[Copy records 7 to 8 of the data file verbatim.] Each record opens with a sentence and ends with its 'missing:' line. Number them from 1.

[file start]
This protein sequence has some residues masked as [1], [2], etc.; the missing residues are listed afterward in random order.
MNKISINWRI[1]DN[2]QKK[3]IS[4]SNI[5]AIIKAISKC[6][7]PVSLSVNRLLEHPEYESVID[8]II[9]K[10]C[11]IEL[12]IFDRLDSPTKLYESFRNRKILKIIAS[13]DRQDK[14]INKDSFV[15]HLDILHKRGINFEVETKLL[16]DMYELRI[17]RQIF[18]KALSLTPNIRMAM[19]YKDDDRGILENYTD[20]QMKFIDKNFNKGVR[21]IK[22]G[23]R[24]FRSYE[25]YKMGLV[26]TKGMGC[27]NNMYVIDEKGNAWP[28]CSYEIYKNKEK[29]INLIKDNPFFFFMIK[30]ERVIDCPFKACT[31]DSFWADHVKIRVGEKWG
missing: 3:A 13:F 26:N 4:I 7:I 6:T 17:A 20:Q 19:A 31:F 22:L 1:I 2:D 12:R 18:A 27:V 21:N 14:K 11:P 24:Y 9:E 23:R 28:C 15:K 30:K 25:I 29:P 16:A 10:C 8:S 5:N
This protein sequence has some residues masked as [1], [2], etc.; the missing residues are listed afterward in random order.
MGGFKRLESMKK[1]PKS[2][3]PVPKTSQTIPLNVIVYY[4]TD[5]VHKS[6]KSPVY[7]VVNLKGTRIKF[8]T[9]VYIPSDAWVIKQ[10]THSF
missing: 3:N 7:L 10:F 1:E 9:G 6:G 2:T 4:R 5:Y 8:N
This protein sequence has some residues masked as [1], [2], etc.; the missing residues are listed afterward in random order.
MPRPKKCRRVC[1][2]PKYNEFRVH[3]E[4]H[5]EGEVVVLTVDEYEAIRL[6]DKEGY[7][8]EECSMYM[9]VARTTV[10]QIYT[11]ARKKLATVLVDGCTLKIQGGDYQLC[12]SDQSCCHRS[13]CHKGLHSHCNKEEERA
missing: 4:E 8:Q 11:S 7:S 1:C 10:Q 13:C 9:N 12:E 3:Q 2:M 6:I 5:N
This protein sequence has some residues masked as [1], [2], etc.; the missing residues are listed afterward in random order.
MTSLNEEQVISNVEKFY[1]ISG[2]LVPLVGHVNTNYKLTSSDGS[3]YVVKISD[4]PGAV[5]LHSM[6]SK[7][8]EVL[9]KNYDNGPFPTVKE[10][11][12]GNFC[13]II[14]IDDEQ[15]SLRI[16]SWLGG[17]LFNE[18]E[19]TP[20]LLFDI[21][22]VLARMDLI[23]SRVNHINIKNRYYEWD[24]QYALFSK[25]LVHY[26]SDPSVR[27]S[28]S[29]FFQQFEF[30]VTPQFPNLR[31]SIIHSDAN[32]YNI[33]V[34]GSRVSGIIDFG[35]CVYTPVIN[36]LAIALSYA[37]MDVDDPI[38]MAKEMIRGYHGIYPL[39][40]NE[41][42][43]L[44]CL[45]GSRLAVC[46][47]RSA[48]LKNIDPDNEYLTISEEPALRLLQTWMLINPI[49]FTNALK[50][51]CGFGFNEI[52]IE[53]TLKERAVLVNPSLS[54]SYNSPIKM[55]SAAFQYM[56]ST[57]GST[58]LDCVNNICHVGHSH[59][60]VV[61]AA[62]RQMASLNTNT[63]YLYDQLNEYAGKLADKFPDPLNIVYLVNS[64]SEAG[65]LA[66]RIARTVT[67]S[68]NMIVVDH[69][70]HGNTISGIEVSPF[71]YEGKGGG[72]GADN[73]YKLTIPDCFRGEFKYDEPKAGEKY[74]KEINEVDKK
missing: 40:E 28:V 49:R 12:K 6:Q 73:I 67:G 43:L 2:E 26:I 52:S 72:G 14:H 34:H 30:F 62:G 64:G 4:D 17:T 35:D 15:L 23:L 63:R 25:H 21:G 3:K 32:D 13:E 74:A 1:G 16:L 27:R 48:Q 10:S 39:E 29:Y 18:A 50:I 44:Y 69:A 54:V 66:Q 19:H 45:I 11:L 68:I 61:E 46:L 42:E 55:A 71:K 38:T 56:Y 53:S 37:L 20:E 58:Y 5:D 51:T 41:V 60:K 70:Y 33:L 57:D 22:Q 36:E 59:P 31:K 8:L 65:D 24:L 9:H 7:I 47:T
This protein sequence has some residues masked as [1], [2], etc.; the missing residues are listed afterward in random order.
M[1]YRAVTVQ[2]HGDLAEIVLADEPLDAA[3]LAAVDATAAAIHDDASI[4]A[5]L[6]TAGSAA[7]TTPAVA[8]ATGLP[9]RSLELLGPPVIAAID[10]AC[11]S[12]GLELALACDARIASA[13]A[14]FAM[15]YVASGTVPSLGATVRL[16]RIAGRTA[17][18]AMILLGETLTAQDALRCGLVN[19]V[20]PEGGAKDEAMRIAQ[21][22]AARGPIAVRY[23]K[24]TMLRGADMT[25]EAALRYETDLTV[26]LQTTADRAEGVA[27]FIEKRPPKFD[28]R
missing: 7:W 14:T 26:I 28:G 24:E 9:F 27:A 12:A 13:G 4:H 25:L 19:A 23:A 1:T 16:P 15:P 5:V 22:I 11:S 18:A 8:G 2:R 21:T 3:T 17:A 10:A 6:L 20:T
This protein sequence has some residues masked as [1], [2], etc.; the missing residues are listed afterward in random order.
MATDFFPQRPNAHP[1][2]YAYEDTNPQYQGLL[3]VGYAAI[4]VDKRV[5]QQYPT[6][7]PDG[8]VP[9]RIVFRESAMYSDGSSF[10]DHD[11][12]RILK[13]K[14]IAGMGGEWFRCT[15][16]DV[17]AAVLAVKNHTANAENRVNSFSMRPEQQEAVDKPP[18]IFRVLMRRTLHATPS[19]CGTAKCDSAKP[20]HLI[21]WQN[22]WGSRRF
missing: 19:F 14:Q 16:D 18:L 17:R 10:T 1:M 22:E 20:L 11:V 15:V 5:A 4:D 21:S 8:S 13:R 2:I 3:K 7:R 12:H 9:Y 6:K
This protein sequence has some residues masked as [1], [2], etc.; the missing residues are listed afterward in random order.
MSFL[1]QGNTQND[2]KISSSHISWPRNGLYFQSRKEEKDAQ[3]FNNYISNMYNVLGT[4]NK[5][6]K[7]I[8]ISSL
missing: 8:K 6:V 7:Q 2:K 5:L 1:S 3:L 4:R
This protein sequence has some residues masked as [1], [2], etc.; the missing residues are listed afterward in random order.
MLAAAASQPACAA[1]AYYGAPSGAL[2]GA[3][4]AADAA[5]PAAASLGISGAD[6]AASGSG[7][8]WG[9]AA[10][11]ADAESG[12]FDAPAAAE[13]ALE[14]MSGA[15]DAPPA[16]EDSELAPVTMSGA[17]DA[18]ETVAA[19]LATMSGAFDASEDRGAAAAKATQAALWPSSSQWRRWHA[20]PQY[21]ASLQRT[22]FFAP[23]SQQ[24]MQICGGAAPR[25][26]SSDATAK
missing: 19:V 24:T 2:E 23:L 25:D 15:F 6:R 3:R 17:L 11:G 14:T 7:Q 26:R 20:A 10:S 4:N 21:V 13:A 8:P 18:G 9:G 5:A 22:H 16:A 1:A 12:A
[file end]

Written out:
This protein sequence has some residues masked as [1], [2], etc.; the missing residues are listed afterward in random order.
MSFL[1]QGNTQND[2]KISSSHISWPRNGLYFQSRKEEKDAQ[3]FNNYISNMYNVLGT[4]NK[5][6]K[7]I[8]ISSL
missing: 8:K 6:V 7:Q 2:K 5:L 1:S 3:L 4:R
This protein sequence has some residues masked as [1], [2], etc.; the missing residues are listed afterward in random order.
MLAAAASQPACAA[1]AYYGAPSGAL[2]GA[3][4]AADAA[5]PAAASLGISGAD[6]AASGSG[7][8]WG[9]AA[10][11]ADAESG[12]FDAPAAAE[13]ALE[14]MSGA[15]DAPPA[16]EDSELAPVTMSGA[17]DA[18]ETVAA[19]LATMSGAFDASEDRGAAAAKATQAALWPSSSQWRRWHA[20]PQY[21]ASLQRT[22]FFAP[23]SQQ[24]MQICGGAAPR[25][26]SSDATAK
missing: 19:V 24:T 2:E 23:L 25:D 15:F 6:R 3:R 17:L 11:G 14:T 7:Q 26:R 20:A 10:S 4:N 21:V 13:A 8:P 18:G 9:G 5:A 22:H 16:A 1:A 12:A